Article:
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Highlights Of A Typical Workday: Serving As An SLP In A Hospital Care Setting


‘SLP’ Definition: What is meant by the term ‘SLP’?

 A specialist in diagnosing and treating a variety of speech, language, cognitive, and swallowing issues, a medical Speech-language Pathologist is an essential part of the health workforce. Patients with various neurological conditions, like brain injury, stroke, seizures, or cancer, are treated by them.

Explained below is the typical day (9 AM to 5 PM) routine and responsibilities of an SLP in any medical health facility, for example, hospitals or clinics;

Patients' Assessment & Allocation;

Opening of patient charts in the electronic medical system and scheduling SLPs to see the patients takes up the first portion of the day. Usually, a caseload of twenty to thirty patients is handled by two to three SLPs, and more recently, as many as forty individuals. Sometimes there is an outpatient video fluoroscopic swallow study (VFSS) to do in addition to the inpatient workload thrice a week.

Intensive Care Patients Re-Evaluation;

One of the core duties include going to the intensive care unit (ICU) to see a patient who may have either suffered a heart attack or something serious like that. During the cardiac arrest, he may have aspirated secretions, which meant that his saliva entered his lungs. As a result, he will be required a breathing tube for around ten days. Ian SLP is there to assess him and also to evaluate if the patient is ready or not to begin oral feeding. The care team is eager to learn the findings of the evaluation and accordingly administer treatment and care.

While an SLP is with the patient, his awareness begins to wane, he struggles to control his saliva, and his cough is quite weak when urged to clear his throat. Some oral care is given to wipe his lips and inform the nurse that he is still unable to swallow food. If his chart tells that oral medication has also been prescribed, the SLP pages the doctor to inform that the patient might not be ready for oral consumption for a few days. The doctor must now choose whether to remove the feeding tube and switch to a non-oral pharmaceutical regimen.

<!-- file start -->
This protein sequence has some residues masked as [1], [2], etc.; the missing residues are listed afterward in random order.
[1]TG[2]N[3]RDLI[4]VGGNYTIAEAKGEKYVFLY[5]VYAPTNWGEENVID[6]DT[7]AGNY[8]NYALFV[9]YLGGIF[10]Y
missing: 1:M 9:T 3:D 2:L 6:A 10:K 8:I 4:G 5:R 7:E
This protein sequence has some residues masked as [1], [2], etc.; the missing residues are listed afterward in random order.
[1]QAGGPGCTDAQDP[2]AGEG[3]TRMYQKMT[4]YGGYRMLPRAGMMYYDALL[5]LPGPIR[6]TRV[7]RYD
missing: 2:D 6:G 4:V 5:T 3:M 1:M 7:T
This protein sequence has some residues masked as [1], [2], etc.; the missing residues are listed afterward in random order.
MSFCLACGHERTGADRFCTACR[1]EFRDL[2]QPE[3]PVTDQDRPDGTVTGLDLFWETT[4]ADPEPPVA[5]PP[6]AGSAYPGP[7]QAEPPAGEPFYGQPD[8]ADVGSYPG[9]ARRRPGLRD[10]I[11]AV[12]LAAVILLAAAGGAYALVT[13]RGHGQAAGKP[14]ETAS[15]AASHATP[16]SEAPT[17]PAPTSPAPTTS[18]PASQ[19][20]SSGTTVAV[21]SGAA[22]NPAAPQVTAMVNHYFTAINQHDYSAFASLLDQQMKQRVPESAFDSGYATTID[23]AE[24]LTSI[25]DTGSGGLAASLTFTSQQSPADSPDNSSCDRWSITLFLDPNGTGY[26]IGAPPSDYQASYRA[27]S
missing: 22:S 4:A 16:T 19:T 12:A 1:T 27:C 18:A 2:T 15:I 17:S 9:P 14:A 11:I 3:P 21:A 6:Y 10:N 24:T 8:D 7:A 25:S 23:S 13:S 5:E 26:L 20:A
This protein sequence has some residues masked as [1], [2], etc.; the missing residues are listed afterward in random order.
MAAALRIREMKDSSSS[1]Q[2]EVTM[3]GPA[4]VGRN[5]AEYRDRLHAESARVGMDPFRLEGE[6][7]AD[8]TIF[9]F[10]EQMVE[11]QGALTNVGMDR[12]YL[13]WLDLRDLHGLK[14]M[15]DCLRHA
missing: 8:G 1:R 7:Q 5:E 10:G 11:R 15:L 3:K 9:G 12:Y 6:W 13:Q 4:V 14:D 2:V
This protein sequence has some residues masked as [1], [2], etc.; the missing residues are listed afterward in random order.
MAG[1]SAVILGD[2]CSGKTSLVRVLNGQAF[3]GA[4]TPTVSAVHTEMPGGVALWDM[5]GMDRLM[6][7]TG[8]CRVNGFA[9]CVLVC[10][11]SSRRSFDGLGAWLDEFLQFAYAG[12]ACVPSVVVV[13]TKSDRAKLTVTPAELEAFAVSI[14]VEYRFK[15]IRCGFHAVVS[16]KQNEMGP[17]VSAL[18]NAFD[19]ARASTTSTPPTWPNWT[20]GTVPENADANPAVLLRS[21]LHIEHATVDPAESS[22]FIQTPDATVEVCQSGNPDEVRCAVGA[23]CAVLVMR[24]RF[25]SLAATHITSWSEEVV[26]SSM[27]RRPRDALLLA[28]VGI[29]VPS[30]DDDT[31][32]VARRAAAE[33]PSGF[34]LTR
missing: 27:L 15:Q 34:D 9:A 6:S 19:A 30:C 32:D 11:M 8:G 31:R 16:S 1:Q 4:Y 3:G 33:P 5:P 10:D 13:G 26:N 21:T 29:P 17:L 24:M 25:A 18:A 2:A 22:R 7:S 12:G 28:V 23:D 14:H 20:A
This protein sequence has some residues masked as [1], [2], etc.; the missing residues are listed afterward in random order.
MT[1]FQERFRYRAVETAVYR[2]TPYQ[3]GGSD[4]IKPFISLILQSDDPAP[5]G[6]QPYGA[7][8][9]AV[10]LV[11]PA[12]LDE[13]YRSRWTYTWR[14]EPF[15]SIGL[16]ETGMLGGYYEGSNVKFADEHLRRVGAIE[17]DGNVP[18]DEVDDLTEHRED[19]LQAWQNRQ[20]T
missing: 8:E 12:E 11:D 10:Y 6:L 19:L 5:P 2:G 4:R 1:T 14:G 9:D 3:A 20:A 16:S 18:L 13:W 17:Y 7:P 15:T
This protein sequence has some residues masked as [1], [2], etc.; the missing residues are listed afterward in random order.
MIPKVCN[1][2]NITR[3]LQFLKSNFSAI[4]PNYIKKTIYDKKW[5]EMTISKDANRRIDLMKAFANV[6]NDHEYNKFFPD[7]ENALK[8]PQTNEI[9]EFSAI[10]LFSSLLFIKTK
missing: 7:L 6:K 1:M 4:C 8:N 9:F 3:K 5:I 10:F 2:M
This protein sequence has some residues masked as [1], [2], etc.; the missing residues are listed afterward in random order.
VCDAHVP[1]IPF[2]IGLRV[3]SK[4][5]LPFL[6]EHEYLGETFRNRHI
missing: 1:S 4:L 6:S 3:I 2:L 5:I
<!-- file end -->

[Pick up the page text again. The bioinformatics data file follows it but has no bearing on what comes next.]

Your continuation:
Initial Assessment of Swallowing;

This may be for a patient who underwent brain surgery to remove a blood clot by having burr holes made in her skull (a hematoma). At the bedside evaluation, the patient is awake and aware, has excellent oral control, and shows no signs of swallowing trouble. This looks fantastic! A standard texture diet order is placed, a chart notation is made, and then order is confirmed.

Heading To the Oncology Department;

In this department, the patient to examine is usually given a tracheostomy tube to assist in breathing since the patient has cancer at the base of the tongue. In order to assess the patient’s swallowing and ensure that he/she can use a one-way speaking valve on the trach tube to speak clearly, an SLP monitors the case. An observation on how food passes through mouth and throat using barium-infused food during his video fluoroscopic swallow study (VFSS) is also made by the SLP.

In this case, even though the patient will be receiving all of the prescribed nutrients through a GJ feeding tube that goes directly into the intestines, an SLP teaches swallowing exercises to the patient so that he/she can practice them while undergoing cancer treatment.

The patient learns the Masako, the Mendelssohn maneuver, and some jaw range-of-motion exercises from the SLP. In a week, after the radiation therapy has begun, an SLP has to see the patient once or twice more.

Lunch Break;

Not just a meal, but also a meeting! Maybe an acute treatment team meets with the inpatient rehab screener once or twice a week as the SLPs have lunch. The SLPs inform the screener of the patients whose names they believe will be able to complete the rehab program's requirements as well as those who might not. To unwind from the stresses of the day, an SLP eats, chats with the other therapists, or plays some video game on the smartphone.

Heading Back To the Medical Areas;

The first phone maybe is from radiology, informing of a fresh inpatient VFSS order. An SLP has to set it for later in the afternoon so he/she can first see the patient and get a sense of what to expect. The SLP makes a call to the ordering medical doctor (MD) and requests a second order so that he/she may see the patient at the patient's bedside before the VFSS.